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Enter the Turbinia
Go big or go home...
Once Upon a Tyne there was a dude. Dude’s name was Charles Parsons and eventually dude would be known as Sir Charles Parsons. Pre-Sir Charles Parsons was a Irish engineer who came from a family of engineers and mathematicians. Parsons did a lot of work in the development of the compounded steam turbine and would eventually found the Parsons Marine Steam Turbine Company in the English town of Newcastle Upon-Tyne.
Water will absorb and store a butt load of energy that can be used to produce work and power. At atmospheric pressure, water expands 1700 times its original volume when converted into steam. If water is heated in a sealed container then more heat can be added without water changing state to steam, however there is an increase in the pressure of the water being heated. The higher the temperature then the higher pressure inside the sealed container, which when released in a controlled (or uncontrolled for that matter) manner can be converted into a stupid amount of power.
In order to make use of all of this heat and pressure, thermal systems are designed and manufactured to release the energy stored in the working fluid known, which is steam in this discussion. These thermal systems operate on differences of pressures and temperatures. High pressure fluid will flow to an area of lower pressure and depending on the fluid, a great amount of mechanical force can be created. Steam engines operate on this principle. High pressure steam is admitted into a cylinder. The cylinder is sealed on one end by a cover and is closed off on the other end by a piston. The piston has steam pressure on one side and atmospheric pressure on the other. The higher pressure steam pushes the piston towards the area of lower pressure as it expands to equal that of atmospheric pressure. In doing so, heat is converted into work and the temperature of the steam drops until the steam has turned back into water vapor. At this point, the water vapor is either exhausted to the atmosphere or is condensed back to water and reused by the system.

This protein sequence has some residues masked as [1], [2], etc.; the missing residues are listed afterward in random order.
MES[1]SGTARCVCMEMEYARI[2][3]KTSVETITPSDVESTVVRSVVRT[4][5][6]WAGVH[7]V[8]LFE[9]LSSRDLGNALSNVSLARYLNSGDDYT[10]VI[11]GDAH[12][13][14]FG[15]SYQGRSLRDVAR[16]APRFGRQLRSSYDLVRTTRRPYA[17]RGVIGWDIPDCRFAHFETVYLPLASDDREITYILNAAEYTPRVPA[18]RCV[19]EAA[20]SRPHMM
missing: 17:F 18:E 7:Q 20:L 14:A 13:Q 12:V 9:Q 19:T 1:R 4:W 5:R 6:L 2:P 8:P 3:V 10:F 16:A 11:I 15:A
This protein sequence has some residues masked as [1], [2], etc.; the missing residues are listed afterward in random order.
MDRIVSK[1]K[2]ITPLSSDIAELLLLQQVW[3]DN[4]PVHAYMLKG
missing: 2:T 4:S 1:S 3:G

Steam turbines work the same way except that instead of a piston, steam either pushes a bucket shaped blade that is attached to a shaft or the steam flows over a aerofoil shaped blade, which pushes the blade and rotates the shaft or through a combination of these two methods. Steam turbines are more efficient at higher steam pressures but aren’t really useful if all of the steam is used at once. In order to get the most energy out of volume of steam in a controlled way, steam is allowed to expanded in multiple steps, or stages. This is known as compounding. There are three general methods of compounding; pressure compounding, velocity compounding, and combination pressure-velocity compounding. Compounding has two general effects:
Steam is expanded in a controlled way across multiple stages, the design of which is established to make better use of steam at the particular pressure/temperature point in the process.
The speed of the turbine is reduced with each stage of compounding. This is important because the speed of the turbine must be something that is useful and manageable.
So… Compounding of reciprocating steam engines had been around for a while but the turbine was a new thing and had a great amount of potential that wasn’t yet realized. Parsons was the guy that really sorted a lot of this stuff out in regards to turbines.
C.A. Parsons and Company was founded in 1887 to design, build, and sell turbo-generators for electric power generation, many of which were used by the Royal Navy but he had bigger ideas than just building turbo-generators sets. In 1894, Parsons had the steam yacht Turbinia built. He wanted to demonstrate the awesomeness of the turbine as a form of propulsion to the Royal Navy and the Navy agreed to check out this new thing that Parsons had created.
And… Turbinia sucked. It could only make less than 20 knots, which wasn’t impressive in any kind of way. The single turbine spun too fast and created tons cavitation and vibrations, but didn’t really do anything more than that, other than embarrass Parsons. The Navy guys left convinced that this new thing was a not worthy of propelling the mighty Royal Navy and that the old tried and true reciprocating engines of the time was the way to go. So Parsons took his stupid boat back to the shop and after a couple pints of Guinness, got to work figuring out what went wrong.